Beattie, who has been the SNP MSP for Midlothian North and Musselburgh since 2011, said he was resigning as party treasurer and leaving his role on the Scottish parliament’s public audit committee.
The auditor of the SNP, Johnston Carmichael, has also resigned after more than 10 years of handling the audit. They earned £57,235 in audit fees for the year-end 202. Should we apply for that vacant position as auditor.
HMRC is highlighting changes to the taxation of termination payments that have come into effect in the last 5 years.
A Class 1A NICs charge has been imposed on qualifying termination payments above the £30,000 exemption for tax.
Post-employment notice pay was introduced in 2018, to ensure non-contractual payments in lieu of notice were subject to tax and NICs, the same as contractual and customary payments.
The amount within the termination payment calculated as post-employment notice pay, is now chargeable to income tax and NICs as general earnings, and no longer benefits from the £30,000 exemption.
Non-resident individuals are now charged to UK tax as earnings on the post-employment notice pay to the extent that they would have worked during their notice period in the UK.
Finally, if the wrong amount of tax and National Insurance has been paid, corrections can be made via a Full Payment Submission, using the ‘Data item box’ (Class 1A year- to-d date) for amendments to the Class 1A NICs.
2.25% Interest Rate Hike
In spite of the recent increase in interest rates, directors’ loans are still taxed at just 2.25%.
The Bank of England base rate is now 4.25%, but employees and directors in receipt of loans from their companies pay the lower rate in calculating the taxable benefit where they do not pay interest on the loan at an appropriate rate.
HMRC’s official rate of interest has only increased by a modest 0.25%, from 2.0% to 2.25% per annum. A very attractive rate compared to borrowing from a commercial lender.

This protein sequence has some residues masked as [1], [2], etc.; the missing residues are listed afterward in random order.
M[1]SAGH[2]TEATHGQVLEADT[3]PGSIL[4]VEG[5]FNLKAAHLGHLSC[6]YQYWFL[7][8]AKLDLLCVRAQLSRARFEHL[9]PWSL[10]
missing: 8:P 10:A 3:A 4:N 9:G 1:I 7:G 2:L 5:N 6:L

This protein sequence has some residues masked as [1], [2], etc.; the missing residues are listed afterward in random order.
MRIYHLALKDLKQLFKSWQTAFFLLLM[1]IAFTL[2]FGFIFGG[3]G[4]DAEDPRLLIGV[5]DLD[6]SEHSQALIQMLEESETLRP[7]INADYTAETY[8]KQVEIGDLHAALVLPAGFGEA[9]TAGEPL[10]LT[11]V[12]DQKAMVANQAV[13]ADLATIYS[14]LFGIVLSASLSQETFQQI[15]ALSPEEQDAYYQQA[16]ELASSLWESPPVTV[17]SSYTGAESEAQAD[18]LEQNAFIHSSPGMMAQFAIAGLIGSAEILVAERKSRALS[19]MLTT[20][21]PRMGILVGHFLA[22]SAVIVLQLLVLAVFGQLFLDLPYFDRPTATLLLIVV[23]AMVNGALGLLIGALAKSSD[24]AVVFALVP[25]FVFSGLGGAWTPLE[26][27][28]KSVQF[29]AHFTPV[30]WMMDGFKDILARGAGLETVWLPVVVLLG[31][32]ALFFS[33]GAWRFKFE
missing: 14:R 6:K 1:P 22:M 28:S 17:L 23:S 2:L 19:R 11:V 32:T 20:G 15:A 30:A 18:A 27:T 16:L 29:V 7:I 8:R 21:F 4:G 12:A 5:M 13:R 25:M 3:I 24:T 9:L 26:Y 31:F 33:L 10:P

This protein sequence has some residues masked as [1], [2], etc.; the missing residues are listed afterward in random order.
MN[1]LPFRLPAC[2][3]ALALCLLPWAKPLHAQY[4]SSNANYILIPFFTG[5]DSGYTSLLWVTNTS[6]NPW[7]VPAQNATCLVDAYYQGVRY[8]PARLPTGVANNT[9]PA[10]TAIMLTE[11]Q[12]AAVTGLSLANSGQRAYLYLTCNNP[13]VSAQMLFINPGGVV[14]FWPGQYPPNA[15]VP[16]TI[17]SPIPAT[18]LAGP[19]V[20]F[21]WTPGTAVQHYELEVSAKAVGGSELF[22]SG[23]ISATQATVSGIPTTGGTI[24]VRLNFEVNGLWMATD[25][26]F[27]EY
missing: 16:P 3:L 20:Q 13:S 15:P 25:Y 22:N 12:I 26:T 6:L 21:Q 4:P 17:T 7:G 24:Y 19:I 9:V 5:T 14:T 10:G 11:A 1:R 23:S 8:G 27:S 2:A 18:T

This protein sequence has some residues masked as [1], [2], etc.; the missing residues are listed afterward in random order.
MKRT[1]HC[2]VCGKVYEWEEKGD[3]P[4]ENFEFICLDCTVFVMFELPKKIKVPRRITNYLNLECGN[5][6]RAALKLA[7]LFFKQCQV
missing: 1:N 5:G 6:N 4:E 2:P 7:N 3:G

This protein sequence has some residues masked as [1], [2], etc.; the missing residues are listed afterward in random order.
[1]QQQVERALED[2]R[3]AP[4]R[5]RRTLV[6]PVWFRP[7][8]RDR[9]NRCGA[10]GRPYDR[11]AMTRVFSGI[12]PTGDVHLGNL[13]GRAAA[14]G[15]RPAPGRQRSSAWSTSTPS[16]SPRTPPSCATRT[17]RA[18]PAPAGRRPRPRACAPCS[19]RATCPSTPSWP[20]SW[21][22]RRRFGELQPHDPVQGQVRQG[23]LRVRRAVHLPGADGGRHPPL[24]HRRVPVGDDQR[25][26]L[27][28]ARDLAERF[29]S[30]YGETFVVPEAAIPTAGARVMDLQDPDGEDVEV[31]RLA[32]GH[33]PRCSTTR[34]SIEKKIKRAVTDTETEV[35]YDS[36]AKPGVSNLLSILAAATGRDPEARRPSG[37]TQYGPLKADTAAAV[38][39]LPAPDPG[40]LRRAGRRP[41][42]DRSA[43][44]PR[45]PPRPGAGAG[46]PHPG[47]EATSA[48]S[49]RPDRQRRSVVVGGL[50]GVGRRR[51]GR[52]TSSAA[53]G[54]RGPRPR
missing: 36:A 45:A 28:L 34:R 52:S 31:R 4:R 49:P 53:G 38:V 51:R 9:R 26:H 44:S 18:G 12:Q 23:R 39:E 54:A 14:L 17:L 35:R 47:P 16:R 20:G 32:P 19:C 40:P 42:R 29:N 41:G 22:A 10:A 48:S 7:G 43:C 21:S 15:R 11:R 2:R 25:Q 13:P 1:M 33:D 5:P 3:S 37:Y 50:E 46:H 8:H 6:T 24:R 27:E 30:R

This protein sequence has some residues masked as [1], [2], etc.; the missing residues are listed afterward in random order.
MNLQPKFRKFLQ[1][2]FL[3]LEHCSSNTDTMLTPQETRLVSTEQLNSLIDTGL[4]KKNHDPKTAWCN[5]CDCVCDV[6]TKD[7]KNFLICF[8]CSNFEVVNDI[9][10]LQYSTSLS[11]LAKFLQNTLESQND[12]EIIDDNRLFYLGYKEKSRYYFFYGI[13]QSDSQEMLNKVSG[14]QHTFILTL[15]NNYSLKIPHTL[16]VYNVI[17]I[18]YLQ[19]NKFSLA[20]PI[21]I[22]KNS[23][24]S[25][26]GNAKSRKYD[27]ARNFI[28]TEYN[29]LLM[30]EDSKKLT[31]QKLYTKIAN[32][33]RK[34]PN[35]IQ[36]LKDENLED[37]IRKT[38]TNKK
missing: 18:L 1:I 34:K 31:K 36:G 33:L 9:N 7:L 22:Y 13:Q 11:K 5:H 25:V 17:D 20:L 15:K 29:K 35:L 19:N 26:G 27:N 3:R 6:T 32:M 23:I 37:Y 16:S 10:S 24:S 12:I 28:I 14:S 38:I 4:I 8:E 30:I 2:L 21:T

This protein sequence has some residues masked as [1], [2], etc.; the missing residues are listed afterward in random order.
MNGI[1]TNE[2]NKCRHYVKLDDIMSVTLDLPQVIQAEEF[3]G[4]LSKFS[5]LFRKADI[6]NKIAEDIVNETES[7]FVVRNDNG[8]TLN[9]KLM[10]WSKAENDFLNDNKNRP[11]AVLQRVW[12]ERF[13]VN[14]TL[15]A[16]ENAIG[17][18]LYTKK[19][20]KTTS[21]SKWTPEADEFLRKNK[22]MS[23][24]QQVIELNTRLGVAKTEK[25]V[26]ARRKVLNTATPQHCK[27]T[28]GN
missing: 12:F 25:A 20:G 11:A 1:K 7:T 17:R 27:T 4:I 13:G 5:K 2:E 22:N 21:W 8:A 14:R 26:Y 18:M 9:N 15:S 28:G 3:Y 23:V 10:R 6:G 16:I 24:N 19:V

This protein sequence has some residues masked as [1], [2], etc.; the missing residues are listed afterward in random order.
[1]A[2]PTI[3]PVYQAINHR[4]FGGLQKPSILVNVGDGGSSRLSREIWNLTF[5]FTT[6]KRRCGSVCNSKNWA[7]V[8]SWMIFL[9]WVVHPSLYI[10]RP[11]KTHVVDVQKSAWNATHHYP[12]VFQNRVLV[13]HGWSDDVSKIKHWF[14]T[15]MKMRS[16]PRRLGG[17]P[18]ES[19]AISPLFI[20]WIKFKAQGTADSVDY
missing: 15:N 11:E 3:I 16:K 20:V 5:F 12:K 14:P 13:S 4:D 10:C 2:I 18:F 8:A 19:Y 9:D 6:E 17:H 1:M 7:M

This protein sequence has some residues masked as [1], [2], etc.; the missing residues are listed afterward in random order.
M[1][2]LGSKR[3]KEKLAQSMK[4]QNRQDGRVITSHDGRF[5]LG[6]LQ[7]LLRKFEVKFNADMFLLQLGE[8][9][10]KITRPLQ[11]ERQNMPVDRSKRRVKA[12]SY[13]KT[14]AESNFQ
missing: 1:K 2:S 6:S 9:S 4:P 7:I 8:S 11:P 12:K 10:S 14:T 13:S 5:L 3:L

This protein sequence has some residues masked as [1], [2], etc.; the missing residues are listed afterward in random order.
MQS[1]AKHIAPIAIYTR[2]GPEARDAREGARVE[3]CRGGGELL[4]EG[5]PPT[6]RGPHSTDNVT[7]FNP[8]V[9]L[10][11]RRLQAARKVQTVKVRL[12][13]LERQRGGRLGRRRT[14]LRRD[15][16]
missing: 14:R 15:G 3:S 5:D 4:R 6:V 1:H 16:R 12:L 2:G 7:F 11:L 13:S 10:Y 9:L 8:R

Having such a low beneficial loan rate could mean that where the director is also a shareholder, the company might consider a loan instead of a dividend which would be taxed at up to 39.35%.
However, it would need to be recognised that this is a loan and so would need to be repaid at some point and until then the annual income tax charge would be incurred.
Also if the loan remains outstanding then the company would have a tax liability of 33.75% of the loan balance; but this is repaid to the company when the loan is repaid.
Expenses – Definition of Van
In 2020 the Court of Appeal made a decision that related to the Coca Cola company and looked at 3 “vans”.
The case centred around the classification of crew cab vehicles, including a Vauxhall Vivero and a VW Transporter T5, with the court ruling that they had to be treated as company cars and were therefore subject to higher company car tax rates.
It is the construction of the vehicle when it is first made available to the employee that dictates the benefit position, not the use to which it is put.
It ruled that it would only be accepted as a van if the predominant suitability of the vehicles in question was for the conveyance of goods and that multi-purpose vehicles can have no primary suitability at all.
Budget Payroll Issues
- an increase in the pensions annual allowance, from £40,000 to £60,000, from 6 April 2023; and
- the abolition of the pensions lifetime allowance (currently £1,073,100).
12 new investment zones will be created, and there will be benefits for employers in designated areas in those investment zones including a zero-rate of employer National Insurance contributions (NICs) on the earnings of new employees, up to £25,000 per year.
The relief will be available on eligible employees’ pay if they work in the investment zone for a minimum of 60% of their time and is available to up to 36 months per employee.